• Qual meant in-person focus groups and, to a lesser extent, depth interviews. Some QLRs (qualitative researchers) did observations of how consumers use products beforehand to educate themselves, but these weren’t approached formally or called "ethnography.” Telephone depths were just for "executives,” since it was assumed that ordinary consumers would be too uncomfortable in this medium.
  • Respondents were often friends of the recruiter, friends of friends and women rounded up at church groups (the church received the incentive). Qual was just a minor sideline for field services.
  • Women were interviewed during the day ($7.50 incentive) and men at night ($10). Life was easier for clients and qualies – they got to go home for dinner – but the research was definitely skewed by leaving out employed women.
  • Many focus groups were held in recruiters’ homes. (Memorably, sounds of the supervisor’s dog drinking out of the toilet accompanied a discussion of upset stomachs in the downstairs basement.) Early formal facilities often left much to be desired. Some examples: rooms with loud noises coming from a bowling alley and a ballroom dance studio above; viewing rooms that had to be entered before respondents came in, trapping observers until the end of the sessions ("bathroom, bathroom,” one cried when the door opened).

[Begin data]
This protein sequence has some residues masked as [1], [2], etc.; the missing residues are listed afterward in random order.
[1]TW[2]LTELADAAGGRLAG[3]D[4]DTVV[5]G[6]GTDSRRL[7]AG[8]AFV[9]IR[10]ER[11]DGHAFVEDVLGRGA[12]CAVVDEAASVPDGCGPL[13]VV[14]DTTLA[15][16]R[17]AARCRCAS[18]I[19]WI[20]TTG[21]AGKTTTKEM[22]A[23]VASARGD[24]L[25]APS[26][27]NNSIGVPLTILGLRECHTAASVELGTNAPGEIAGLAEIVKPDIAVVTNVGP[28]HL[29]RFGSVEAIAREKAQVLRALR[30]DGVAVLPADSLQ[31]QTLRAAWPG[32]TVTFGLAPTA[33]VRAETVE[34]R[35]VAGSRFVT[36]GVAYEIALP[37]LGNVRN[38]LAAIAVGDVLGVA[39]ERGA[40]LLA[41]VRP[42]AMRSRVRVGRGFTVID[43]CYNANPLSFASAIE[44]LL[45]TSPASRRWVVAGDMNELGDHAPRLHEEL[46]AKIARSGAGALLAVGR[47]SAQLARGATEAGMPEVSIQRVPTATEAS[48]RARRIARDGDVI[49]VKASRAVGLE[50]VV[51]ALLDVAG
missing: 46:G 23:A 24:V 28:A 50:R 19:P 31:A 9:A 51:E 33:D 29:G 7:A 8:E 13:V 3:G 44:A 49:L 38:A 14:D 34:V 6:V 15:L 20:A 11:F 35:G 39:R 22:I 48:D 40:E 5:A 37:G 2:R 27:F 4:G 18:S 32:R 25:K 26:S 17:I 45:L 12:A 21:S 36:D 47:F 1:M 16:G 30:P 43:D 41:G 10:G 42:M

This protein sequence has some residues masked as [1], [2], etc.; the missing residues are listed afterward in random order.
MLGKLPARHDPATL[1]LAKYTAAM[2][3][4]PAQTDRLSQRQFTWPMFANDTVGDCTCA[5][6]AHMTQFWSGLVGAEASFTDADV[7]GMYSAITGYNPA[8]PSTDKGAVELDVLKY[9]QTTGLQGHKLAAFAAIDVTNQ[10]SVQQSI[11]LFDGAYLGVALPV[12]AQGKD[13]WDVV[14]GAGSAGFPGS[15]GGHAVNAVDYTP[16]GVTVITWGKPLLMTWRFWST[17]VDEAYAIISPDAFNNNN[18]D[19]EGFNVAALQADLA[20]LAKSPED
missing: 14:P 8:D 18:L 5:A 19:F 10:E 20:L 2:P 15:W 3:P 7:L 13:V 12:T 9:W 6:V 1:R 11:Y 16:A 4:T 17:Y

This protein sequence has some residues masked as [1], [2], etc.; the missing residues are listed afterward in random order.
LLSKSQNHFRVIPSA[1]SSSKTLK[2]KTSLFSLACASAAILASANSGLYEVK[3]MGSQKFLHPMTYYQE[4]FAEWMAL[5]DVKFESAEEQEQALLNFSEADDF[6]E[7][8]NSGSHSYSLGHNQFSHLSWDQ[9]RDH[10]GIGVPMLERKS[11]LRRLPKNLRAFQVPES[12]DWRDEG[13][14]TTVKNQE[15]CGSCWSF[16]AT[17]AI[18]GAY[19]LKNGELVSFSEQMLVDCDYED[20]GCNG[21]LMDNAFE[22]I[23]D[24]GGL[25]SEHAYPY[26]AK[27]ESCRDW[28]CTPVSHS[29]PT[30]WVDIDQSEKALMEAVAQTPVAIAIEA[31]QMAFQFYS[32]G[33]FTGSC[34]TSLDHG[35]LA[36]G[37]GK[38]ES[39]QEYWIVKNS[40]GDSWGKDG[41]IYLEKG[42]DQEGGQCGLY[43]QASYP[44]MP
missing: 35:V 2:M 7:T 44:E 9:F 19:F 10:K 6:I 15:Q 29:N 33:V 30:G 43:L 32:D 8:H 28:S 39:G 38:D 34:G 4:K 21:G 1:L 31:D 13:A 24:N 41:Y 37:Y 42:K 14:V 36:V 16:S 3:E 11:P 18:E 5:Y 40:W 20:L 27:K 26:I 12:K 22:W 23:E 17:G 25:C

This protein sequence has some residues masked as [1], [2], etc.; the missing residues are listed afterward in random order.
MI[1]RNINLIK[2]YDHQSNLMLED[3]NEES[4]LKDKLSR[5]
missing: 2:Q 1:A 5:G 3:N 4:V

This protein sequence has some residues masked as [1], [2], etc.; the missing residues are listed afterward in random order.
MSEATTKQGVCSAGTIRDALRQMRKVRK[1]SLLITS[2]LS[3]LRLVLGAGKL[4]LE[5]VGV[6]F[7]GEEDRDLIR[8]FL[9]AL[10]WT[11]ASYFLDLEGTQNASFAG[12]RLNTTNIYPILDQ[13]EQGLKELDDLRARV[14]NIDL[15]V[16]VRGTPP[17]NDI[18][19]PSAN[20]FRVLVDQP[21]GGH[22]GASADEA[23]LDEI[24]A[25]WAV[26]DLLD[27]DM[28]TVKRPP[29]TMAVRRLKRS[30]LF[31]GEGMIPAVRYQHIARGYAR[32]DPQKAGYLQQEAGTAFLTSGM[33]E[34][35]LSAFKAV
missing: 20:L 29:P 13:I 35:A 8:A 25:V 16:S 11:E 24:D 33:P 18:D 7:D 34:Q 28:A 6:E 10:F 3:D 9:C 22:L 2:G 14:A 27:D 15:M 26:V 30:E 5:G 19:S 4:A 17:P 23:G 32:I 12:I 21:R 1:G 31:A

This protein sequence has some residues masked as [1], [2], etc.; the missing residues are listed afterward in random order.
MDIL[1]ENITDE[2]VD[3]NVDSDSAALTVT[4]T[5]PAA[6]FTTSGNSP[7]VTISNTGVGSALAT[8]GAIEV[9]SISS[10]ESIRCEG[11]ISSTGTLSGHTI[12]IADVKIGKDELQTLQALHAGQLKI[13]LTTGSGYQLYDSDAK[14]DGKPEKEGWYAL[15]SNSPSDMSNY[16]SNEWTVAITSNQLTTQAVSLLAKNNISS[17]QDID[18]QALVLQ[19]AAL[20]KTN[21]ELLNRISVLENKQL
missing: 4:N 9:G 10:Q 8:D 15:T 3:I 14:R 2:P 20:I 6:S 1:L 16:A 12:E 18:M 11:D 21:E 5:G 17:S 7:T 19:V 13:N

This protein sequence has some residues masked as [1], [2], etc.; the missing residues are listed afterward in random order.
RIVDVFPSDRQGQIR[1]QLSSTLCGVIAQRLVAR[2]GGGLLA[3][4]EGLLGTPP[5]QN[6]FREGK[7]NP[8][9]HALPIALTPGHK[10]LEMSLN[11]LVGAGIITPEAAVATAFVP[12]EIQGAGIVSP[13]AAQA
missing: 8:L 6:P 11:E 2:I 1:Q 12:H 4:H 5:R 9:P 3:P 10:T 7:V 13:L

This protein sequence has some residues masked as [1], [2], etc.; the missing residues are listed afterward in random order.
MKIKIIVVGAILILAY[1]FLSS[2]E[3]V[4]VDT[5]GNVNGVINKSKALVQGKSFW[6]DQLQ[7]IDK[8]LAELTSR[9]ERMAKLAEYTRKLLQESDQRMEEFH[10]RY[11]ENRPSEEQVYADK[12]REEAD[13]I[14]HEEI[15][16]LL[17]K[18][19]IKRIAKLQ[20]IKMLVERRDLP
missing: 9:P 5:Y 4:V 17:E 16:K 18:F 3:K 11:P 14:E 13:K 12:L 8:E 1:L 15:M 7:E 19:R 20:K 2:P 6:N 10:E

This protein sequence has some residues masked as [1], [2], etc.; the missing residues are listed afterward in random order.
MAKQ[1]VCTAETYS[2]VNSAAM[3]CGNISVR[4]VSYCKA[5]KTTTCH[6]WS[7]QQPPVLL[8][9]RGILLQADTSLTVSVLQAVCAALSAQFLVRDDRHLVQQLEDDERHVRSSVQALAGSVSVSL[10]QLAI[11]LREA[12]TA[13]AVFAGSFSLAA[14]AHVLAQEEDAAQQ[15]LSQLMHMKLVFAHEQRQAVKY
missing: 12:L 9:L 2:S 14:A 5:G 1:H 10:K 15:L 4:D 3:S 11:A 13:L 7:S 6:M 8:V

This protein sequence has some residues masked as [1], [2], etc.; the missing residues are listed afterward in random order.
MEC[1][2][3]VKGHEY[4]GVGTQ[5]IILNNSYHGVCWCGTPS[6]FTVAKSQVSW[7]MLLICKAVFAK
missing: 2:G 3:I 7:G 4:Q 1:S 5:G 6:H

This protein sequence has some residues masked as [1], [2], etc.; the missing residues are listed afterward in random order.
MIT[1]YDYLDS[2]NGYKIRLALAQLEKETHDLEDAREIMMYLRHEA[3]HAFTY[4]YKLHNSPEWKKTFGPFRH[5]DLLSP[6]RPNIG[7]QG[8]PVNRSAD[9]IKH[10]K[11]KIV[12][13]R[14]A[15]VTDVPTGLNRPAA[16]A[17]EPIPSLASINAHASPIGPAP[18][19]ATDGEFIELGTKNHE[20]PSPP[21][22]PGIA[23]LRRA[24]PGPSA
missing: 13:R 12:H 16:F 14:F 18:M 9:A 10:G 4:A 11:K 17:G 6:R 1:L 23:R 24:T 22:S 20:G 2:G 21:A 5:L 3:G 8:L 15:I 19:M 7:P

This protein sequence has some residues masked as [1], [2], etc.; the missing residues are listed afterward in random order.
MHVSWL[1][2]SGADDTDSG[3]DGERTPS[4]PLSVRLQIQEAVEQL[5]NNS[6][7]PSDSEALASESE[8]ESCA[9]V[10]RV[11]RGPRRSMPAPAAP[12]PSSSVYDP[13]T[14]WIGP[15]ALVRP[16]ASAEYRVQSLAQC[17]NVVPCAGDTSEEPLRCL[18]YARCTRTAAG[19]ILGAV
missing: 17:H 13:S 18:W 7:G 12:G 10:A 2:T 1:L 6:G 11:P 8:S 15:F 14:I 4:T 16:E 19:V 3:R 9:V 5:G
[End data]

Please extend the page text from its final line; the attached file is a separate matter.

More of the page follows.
• Technology was very limited. Large, clunky reel-to-reel tape recorders were used, videotaping was rare. (A session with high-level executives held at a luxury hotel in Manhattan went unrecorded because of the old-fashioned DC current.)


  • Qual is taken seriously as providing the depth of understanding often lacking in surveys.
  • A number of conferences are devoted to qual – in addition to QRCA’s, ones by major organizations like the MRA and ESOMAR. QRCA and the AQR (Association for Qualitative Research) in Britain hold joint biannual conferences.
  • Qual methodology has flowered, with many approaches – in person, by phone and, most notably, online – and many new techniques.